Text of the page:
So in honor of one weird week, I wrote one of my odder guest posts. It’s like a “you got peanut butter in my chocolate” moment, except my Sundance Catalog got in some Hobbit movies. The catalog, if you didn’t know, is a Robert Redford product that offers the ageless adventurer clothing and jewelry so free-spirited your Amex will weep turquoise tears (my description, not theirs). I’ve included a link to the piece below. Hopefully it will make more sense to you than it did my family. They–particularly the teen–think I’m not only dreadfully busy, I’m also dreadfully weird.
I could blame Daylight Savings Time. It’s been one wacky week over here–and by wacky I mean non-functioning until 9:00 a.m. My new twitch on Monday was disconcerting until I figured out I’d just put a contact lens in backwards. And honestly, I was too exhausted to take it out. That was a relief, though it would have been kind of a fun social science experiment to see how long people could go without commenting.
But no, my weirdness dates back to childhood. And speaking of, if there was one thing I would have my children know (ok, let’s be real, one of many things I’d have them know), it’s embrace your weird. Own it, and all that motivates it.
Teen has particular concern about my childhood weirdness and references in two recent posts about our neighborhood kid practice of scooping up roadkill and giving it a proper burial. Here’s the backstory. Apparently, one of our crabbier neighbors put out some pretty strong poison to kill the raccoons rummaging in his trash. And apparently raccoons are smart but squirrels are not. The result? Lots of staggering (and eventually dead) squirrels during one spring in 1970-something Takoma Park. We kids thought that was terrible. So we shoveled them up (I’m fairly certain we delegated that to the youngest kids), dug holes in the alley behind Sarah B’s house, and buried the critters. There were solemn prayers. We thought ourselves noble, although we sensed the possibility of controversy and chose to keep our good works to ourselves. Alas, the adults in our world found out, and that was that–something about disease and health and maybe clarifying Catholic doctrine as it pertained to squirrel souls (or lack thereof). I think the poison stopped too though. We most likely saved some squirrels from a painful demise.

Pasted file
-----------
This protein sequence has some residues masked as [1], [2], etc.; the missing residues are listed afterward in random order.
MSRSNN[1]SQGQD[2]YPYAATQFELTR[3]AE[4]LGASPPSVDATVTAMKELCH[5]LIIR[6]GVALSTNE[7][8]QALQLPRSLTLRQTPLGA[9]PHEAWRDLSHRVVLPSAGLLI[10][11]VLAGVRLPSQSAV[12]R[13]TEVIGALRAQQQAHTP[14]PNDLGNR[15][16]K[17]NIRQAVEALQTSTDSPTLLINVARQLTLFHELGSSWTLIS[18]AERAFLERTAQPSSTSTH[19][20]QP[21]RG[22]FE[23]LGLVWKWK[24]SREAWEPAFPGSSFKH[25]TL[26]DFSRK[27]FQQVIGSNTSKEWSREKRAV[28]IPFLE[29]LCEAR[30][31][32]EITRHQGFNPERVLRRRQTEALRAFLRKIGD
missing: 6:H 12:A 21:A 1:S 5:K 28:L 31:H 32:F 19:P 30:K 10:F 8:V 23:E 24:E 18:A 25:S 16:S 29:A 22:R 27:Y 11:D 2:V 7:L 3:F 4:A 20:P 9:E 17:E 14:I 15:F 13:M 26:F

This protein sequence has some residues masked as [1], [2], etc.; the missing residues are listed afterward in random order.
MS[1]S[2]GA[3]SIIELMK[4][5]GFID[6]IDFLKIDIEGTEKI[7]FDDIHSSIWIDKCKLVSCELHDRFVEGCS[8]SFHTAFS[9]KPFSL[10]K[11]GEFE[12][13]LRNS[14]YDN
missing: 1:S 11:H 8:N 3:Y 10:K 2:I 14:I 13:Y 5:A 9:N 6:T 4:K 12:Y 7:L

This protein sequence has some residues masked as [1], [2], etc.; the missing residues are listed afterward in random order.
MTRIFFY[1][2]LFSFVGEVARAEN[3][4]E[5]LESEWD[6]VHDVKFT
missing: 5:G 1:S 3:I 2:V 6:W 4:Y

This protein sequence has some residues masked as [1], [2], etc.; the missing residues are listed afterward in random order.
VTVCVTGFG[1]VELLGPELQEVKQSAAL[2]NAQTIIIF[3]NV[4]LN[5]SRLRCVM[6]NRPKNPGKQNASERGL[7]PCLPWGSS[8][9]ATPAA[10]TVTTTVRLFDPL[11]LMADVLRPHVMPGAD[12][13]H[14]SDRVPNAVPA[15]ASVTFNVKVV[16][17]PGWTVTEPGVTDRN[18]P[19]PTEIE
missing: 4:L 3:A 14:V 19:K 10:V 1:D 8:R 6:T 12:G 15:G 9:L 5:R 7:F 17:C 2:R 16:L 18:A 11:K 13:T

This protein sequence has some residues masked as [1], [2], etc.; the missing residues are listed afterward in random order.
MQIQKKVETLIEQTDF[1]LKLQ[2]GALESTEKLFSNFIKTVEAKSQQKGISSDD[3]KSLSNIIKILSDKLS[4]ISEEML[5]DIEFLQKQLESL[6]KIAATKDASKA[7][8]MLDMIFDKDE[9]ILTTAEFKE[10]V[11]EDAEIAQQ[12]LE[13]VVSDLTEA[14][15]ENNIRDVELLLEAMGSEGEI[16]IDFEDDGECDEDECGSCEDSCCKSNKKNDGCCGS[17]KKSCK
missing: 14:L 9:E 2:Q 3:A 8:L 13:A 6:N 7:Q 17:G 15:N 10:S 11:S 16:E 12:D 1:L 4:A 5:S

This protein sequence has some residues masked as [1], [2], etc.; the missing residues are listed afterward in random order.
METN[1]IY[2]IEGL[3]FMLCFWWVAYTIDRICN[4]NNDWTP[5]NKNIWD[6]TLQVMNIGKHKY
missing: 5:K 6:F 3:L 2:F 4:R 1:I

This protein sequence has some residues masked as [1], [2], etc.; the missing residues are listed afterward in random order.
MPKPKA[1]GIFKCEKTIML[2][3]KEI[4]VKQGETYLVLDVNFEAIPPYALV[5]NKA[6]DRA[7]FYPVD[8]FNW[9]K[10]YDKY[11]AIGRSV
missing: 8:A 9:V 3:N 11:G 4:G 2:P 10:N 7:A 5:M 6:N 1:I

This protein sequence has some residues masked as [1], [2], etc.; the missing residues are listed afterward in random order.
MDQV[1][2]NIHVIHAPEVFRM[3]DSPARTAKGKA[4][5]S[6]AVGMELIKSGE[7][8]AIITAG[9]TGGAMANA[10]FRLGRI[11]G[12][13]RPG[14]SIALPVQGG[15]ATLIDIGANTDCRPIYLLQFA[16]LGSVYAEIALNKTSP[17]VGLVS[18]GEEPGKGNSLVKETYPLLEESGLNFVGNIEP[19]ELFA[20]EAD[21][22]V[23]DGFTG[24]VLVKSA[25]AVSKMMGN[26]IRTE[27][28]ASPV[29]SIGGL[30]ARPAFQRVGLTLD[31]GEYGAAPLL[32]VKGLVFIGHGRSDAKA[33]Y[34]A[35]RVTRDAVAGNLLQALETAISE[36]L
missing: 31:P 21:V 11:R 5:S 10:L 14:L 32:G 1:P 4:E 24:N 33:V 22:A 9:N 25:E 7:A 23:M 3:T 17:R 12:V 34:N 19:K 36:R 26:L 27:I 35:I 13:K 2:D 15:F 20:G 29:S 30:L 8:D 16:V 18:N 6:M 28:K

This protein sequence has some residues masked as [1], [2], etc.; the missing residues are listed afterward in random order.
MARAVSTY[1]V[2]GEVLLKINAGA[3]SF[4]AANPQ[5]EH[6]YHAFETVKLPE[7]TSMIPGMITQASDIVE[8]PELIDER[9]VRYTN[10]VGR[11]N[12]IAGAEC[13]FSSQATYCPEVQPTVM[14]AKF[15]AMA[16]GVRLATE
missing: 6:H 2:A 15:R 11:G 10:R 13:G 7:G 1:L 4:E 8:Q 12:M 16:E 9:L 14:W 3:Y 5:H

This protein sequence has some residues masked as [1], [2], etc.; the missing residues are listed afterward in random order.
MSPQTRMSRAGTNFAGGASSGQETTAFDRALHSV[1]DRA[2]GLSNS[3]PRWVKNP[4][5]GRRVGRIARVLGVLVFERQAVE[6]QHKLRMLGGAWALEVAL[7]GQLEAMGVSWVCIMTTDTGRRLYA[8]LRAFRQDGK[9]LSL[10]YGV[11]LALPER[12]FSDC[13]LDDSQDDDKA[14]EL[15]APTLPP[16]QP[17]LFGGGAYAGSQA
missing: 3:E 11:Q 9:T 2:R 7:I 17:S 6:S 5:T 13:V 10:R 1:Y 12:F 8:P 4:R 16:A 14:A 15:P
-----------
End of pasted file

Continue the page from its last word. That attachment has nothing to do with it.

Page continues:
So see? Weird can lead to good. All those happy great-great-great squirrel grand-babies roaming Takoma Park might never have been, were it not for a childhood band of resolute squirrel grave-diggers.
My point: Austin doesn’t own weird. Let weirdness reign across the land. Read weird books. Go see weird films and weird art. Visit weird places. And do share: what’s your favorite weird place/book/art/story?
I took two eleven year old boys to see the American Art Museum’s “The Singing and the Silence: Birds in Contemporary Art” exhibit. They were truly enthralled, particularly by Rachel Berwick’s resin tree of birds entitled Zugunruhe. They got on the floor, checked it at all angles, talked about what they saw, and what it meant. They thought it was weird–in a good way.
So maybe when “weird” comes up, explain to your kids that weird’s just another word for seeing things in a different light. And the results can be weirdly wonderful.
As for today, read my weird post about a magazine and some hobbit movies. (It may be that I had a Tolkien obsession as a kid, as evidenced by this journal my mom uncovered.) Owning it!
Here’s the article: My Sundance Catalog Shares 26 Thoughts on Three Hobbit Movies. Hope you enjoy it, that was a lot of build-up for one off-kilter piece.